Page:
In spite of myself I held on to each of his words. Dissecting his tones and pauses, and analyzing her responses on the other side of the line.

Stop it, I screamed silently. But the damage was done.

"Cutie". Was it not how I used to refer to her. The bastard even stole my one term of affection that I had found the courage to address her.

"Where is my Engineering Drawing submission," I shouted at Rakim on a really hot day of the 2nd semester of our freshman year.

"Well," he paused, "I gave it away. Like a Good Samaritan."

I was pissed more because I was used to his shenanigans involving my assignments as he was my best friend, but to give it away to some third-party was unacceptable in my book.

"What?! How can you just give it away. I spent hours on that Goddamn thing in this bloody heat. Tell me who you gave it to and I will get it back."

He smiled his mischievious smile, "Well you will have to go where no freshman has gone before: Sarojini Hostel."

"You gave it a girl!," I said with dread of redoing the assignment and with the secret pleasure that I will soon be famous with all the girls in Sarojini.

"Yes, I did," he said with apparent pride in his accomplishment.

"Well what is done is done. Tell me her name so that I can ask her to lend it back to me so that I can redo the whole thing." I forgot all about my earlier anger.

"Arre yaar, I do not know her name. She is the one who sits on the first row. The one with those pigtails."

"The one I call 'cutie'?"

Oh God, how I hated him. All those years of suppressed hate, made up self-reconciliation, mad rantings, and final acceptance washed upon me in waves upon waves. The heat made me feel dizzier.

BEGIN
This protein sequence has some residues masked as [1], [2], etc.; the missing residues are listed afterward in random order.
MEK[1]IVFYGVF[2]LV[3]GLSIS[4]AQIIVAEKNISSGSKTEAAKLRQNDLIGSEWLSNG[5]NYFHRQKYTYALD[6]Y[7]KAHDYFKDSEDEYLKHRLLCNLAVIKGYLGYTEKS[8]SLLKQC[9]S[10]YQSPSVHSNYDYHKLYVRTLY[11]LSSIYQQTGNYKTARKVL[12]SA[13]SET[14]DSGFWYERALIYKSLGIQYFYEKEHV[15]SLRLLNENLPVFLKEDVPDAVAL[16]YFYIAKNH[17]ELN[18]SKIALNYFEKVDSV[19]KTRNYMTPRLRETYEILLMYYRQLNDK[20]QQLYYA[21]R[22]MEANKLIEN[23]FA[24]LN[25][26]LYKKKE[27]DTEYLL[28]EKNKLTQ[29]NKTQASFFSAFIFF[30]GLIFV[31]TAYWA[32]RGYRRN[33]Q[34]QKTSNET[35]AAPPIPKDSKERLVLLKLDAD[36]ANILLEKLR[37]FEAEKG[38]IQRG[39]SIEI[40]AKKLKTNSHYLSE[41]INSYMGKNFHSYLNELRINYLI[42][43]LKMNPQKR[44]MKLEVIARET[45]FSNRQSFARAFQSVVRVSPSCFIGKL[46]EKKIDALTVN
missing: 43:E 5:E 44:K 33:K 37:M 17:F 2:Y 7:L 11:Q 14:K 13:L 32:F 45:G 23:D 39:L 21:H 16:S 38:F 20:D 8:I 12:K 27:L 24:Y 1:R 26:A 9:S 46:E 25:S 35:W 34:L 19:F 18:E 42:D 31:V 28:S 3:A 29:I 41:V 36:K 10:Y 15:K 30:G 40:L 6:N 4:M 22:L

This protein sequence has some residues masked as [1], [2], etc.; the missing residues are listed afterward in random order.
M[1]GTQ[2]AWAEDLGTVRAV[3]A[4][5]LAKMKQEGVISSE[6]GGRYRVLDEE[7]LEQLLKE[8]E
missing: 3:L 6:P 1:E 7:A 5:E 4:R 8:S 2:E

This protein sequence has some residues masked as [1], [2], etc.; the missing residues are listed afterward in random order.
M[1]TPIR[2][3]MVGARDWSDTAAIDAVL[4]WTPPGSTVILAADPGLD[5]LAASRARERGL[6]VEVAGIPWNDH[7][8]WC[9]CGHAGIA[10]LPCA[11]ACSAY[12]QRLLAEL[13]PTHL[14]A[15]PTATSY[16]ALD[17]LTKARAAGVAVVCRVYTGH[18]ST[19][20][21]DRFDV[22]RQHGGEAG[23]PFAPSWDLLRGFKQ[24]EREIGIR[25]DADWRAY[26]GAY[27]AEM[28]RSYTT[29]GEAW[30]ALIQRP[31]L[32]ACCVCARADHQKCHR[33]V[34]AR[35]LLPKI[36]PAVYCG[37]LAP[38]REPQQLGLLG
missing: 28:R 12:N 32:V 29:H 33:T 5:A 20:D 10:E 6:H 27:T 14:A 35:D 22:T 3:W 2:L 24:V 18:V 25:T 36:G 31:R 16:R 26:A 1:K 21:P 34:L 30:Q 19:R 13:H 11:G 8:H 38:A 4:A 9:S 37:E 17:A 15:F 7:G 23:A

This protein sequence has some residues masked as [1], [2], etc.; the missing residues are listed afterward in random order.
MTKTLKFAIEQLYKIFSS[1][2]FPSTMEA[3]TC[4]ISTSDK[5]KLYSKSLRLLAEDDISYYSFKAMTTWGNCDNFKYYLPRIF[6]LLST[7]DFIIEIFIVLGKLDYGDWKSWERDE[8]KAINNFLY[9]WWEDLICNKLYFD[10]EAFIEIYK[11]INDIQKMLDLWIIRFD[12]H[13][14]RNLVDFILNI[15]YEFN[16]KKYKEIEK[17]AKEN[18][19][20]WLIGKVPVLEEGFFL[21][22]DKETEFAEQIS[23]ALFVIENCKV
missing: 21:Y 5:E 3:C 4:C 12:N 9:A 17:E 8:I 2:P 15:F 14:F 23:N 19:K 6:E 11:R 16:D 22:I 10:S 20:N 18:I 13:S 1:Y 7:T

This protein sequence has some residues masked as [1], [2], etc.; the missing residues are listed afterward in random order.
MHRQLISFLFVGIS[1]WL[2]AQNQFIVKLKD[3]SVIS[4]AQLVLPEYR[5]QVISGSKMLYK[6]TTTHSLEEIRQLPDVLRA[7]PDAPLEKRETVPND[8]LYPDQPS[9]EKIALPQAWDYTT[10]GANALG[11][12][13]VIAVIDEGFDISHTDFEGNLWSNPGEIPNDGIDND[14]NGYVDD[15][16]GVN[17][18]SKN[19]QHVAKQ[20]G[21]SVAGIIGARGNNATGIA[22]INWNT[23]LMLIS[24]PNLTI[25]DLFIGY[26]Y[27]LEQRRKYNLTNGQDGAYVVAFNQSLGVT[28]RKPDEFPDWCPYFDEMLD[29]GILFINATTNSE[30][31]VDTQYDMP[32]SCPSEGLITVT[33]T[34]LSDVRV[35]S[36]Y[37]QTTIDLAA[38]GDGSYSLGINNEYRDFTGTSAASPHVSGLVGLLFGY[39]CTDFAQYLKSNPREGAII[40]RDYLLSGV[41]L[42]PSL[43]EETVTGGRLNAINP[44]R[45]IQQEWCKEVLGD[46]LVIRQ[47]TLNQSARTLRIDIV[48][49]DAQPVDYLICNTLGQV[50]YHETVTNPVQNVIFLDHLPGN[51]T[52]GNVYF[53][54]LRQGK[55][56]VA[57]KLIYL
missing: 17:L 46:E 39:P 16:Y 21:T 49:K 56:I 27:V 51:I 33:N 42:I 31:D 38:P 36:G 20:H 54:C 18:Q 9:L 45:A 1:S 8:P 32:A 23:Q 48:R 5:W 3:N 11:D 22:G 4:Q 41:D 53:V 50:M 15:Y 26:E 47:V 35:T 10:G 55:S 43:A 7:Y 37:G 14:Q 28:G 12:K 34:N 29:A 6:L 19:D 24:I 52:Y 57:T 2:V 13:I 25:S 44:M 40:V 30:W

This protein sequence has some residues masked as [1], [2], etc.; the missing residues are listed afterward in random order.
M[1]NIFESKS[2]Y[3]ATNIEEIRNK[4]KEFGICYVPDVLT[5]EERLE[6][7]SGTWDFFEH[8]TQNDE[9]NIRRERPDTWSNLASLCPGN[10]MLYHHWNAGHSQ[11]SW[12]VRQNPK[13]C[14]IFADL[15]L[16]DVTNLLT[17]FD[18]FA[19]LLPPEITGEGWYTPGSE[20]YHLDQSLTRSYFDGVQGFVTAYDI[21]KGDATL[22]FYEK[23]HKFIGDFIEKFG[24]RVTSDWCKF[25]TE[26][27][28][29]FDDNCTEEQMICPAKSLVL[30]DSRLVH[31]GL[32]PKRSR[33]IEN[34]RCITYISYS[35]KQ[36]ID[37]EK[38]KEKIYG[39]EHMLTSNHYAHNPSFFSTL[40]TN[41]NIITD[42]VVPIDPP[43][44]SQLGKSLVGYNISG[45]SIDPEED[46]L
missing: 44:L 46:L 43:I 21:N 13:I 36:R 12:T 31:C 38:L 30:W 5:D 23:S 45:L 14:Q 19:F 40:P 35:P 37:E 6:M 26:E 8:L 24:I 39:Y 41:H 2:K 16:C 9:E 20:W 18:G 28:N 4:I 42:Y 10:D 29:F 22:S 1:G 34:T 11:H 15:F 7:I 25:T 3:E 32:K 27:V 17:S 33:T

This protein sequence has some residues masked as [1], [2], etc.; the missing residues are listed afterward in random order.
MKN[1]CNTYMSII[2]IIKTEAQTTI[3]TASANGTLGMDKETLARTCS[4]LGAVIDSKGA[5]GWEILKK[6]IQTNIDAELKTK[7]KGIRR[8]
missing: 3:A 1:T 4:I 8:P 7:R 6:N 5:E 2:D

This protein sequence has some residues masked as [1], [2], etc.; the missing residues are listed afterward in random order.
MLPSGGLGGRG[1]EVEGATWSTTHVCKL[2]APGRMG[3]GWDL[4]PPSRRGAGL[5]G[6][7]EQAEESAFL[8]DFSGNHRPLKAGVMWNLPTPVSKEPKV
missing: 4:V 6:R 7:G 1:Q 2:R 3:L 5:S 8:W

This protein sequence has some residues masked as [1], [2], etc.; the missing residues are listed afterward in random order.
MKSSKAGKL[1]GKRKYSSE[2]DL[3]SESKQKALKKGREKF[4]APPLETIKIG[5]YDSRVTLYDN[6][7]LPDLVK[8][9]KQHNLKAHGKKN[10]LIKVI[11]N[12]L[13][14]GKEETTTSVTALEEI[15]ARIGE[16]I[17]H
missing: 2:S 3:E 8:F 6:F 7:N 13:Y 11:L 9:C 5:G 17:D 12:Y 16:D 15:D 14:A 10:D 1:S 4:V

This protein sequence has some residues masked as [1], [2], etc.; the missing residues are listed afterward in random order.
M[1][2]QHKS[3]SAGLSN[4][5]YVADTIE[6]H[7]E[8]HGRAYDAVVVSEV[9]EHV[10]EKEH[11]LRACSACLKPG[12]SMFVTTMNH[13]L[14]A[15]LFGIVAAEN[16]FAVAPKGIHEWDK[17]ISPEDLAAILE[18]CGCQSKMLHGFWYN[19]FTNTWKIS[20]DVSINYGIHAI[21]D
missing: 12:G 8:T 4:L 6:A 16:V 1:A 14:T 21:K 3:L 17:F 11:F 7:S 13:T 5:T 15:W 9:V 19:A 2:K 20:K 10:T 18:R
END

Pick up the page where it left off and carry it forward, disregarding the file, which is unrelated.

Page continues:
I could not imagine them together. With their neat home: potted plants in the balcony, a leather couch in front of a big wall TV, the bed that they own, the meals they share, and so on. Clearly they were very happy together. I could make it from his voice. I could bet he could not want anything more. A Ferrari maybe (he was nuts about them since the time I knew him), but nothing else.

This has to be the worst day of my life. Well actually, it could only be the 2nd most worst day as nothing touches that last day of IIT, 7 years ago.

"I can't be with you," she said. As ever, she was simple and elegant and God how much I loved her. "You are my best buddy, but I like someone else," she continued.

I had always suspected something but this was like a punch in my stomach with a hot hammer. I pleaded with her but it was inevitable. Four years of friendship does not a love make. Why not, one may ask, why not so, comes back the reply.

I knew what I had to do. My body was covered in sweat so that my t-shirt was sticking to my back. I raced down to confront Rakim - my best buddy in the world and a backstabber.